|Chennai||Rs. 27770.00 (-0.14%)|
|Mumbai||Rs. 29200.00 (2.31%)|
|Delhi||Rs. 27900.00 (-0.36%)|
|Kolkata||Rs. 28270.00 (1%)|
|Kerala||Rs. 27050.00 (-0.37%)|
|Bangalore||Rs. 27550.00 (1.66%)|
|Hyderabad||Rs. 27770.00 (-0.14%)|
By Sophie Knight
TOKYO (Reuters) - Japan's Nikkei share average fell 2.6 percent on Wednesday, its biggest one-day drop in eight months, as a rebound in the yen prompted investors to take profits on recent outperformers such as shares of exporters.
The Nikkei lost 278.64 points to 10,600.44, toppling from a 32-month high hit on Tuesday. It also dropped out of "overbought territory", with its 14-day relative strength index coming back under the 70-mark for the first time since December 21.
Toyota Motor Corp <7203.T> fell 2.6 percent, Canon Inc <7751.T> dropped 4.1 percent and Fanuc Corp <6954.T> shed 4.3 percent.
The yen, which has fallen more than 1 percent against the dollar so far this year, rebounded for a second day on Wednesday after a government official said further softness in the yen could harm importers and fuel costs, adding to similar comments from another minister this week.
Shigeru Ishiba, secretary general of the Liberal Democratic Party, said that it is desirable for the dollar to trade at around 85 yen to 90 yen. The dollar last traded 88.11, pulling away from a 2-1/2-year high of 89.67 set on Monday.
"Both these comments seemed to be the first time that there was an element of a pushback to the surprisingly singular and consistent message from Abe," said Stefan Worrall, director of equity cash sales at Credit Suisse in Tokyo.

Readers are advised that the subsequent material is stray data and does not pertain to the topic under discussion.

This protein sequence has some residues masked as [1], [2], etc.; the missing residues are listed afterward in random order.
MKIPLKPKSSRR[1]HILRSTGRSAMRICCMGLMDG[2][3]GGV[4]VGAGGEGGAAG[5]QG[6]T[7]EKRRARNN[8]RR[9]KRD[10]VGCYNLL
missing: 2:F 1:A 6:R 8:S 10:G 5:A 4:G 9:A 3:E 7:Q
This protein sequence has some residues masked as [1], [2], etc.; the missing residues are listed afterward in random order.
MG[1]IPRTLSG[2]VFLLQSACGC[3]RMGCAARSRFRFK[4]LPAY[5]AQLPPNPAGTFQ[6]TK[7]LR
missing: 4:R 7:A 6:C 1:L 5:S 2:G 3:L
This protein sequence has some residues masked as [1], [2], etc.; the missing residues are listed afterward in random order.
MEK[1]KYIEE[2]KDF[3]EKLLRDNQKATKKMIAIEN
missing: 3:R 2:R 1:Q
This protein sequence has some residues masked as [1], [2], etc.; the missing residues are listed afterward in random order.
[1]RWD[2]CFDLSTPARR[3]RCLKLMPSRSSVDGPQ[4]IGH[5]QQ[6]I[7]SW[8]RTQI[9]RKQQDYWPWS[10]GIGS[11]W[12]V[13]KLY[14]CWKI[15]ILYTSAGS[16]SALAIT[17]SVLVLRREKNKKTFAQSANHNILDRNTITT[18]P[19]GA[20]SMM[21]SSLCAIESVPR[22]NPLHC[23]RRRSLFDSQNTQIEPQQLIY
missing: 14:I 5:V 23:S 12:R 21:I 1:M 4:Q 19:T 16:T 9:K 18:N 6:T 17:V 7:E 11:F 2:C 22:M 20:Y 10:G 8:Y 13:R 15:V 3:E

The Nikkei has rallied about 24 percent over the past two months, spurred by weakness in the yen after Japan's new leader Shinzo Abe called on the Bank of Japan to adopt aggressive policies to energise the ailing economy, including setting an annual inflation target of 2 percent.
A survey by Bank of America Merrill Lynch found that a net 3 percent of foreign investors are now overweight on Japanese equities, a 23 percent increase from last month, while a net 4 percent said the outlook for Japanese corporate earnings was now favourable, up 22 percent from December.
However, increased enthusiasm for the Japanese market has left it looking overheated, with its shares looking expensive in comparison with other markets.
Japanese equities carry a 12-month forward price-to-earnings ratio of 13.1, above the U.S. S&P 500's <.INX> 12.9 and the pan-European STOXX Europe 600's 11.6, data from Thomson Reuters Datastream showed.
Traders said that a pause in the yen's weakening trend triggered selling in shares that had gained recently, which could drag the index below the 10,500-mark in the coming days.
Shares of Boeing Dreamliner suppliers in Japan came under pressure after All Nippon Airways Co <9202.T> grounded all 17 of its Boeing
GS Yuasa Corp <6674.T> lost 4.5 percent, while Fuji Heavy Industries <7270.T> and Mitsubishi He7011./avy Industries <7011.T> and IHI <7013.T> were down between 2.9 and 4 percent. ANA fell 1.6 percent.
Heavyweight Fast Retailing Co Ltd <9983.T> also dragged, shedding 4.6 percent after Goldman Sachs downgraded the Uniqlo store operator, saying its earnings outlook was already sufficiently priced into the share price.
Fast Retailing had gained 4.6 percent between November 15 and Tuesday's close.
Among other losers, securities firms, which have been beneficiaries of the strong market, also succumbed to profit-taking. Nomura Holdings <8604.T> fell 2.8 percent and Daiwa Securities Group <8601.T> slipped 4.3 percent.
WILL THE BOJ STEP IN?
The broader Topix lost 2 percent to 888.11, prompting expectations that the BOJ would buy more exchange-traded funds (ETFs) to support the market, as it has customarily done in the past when the index falls below 1 percent in the morning session.
The BOJ, which will hold its policy review on January 21-22, last purchased ETFs on November 8 last year but is widely expected to further increase buys of assets such as government bonds.
"It will be an interesting test in the sense that maybe they're kind of happy with how far it's gone already and (they feel like) their job is sort of done," Worrall of Credit Suisse said.
(Additional reporting by Ayai Tomisawa, Tomo Uetake; Editing by Kim Coghill)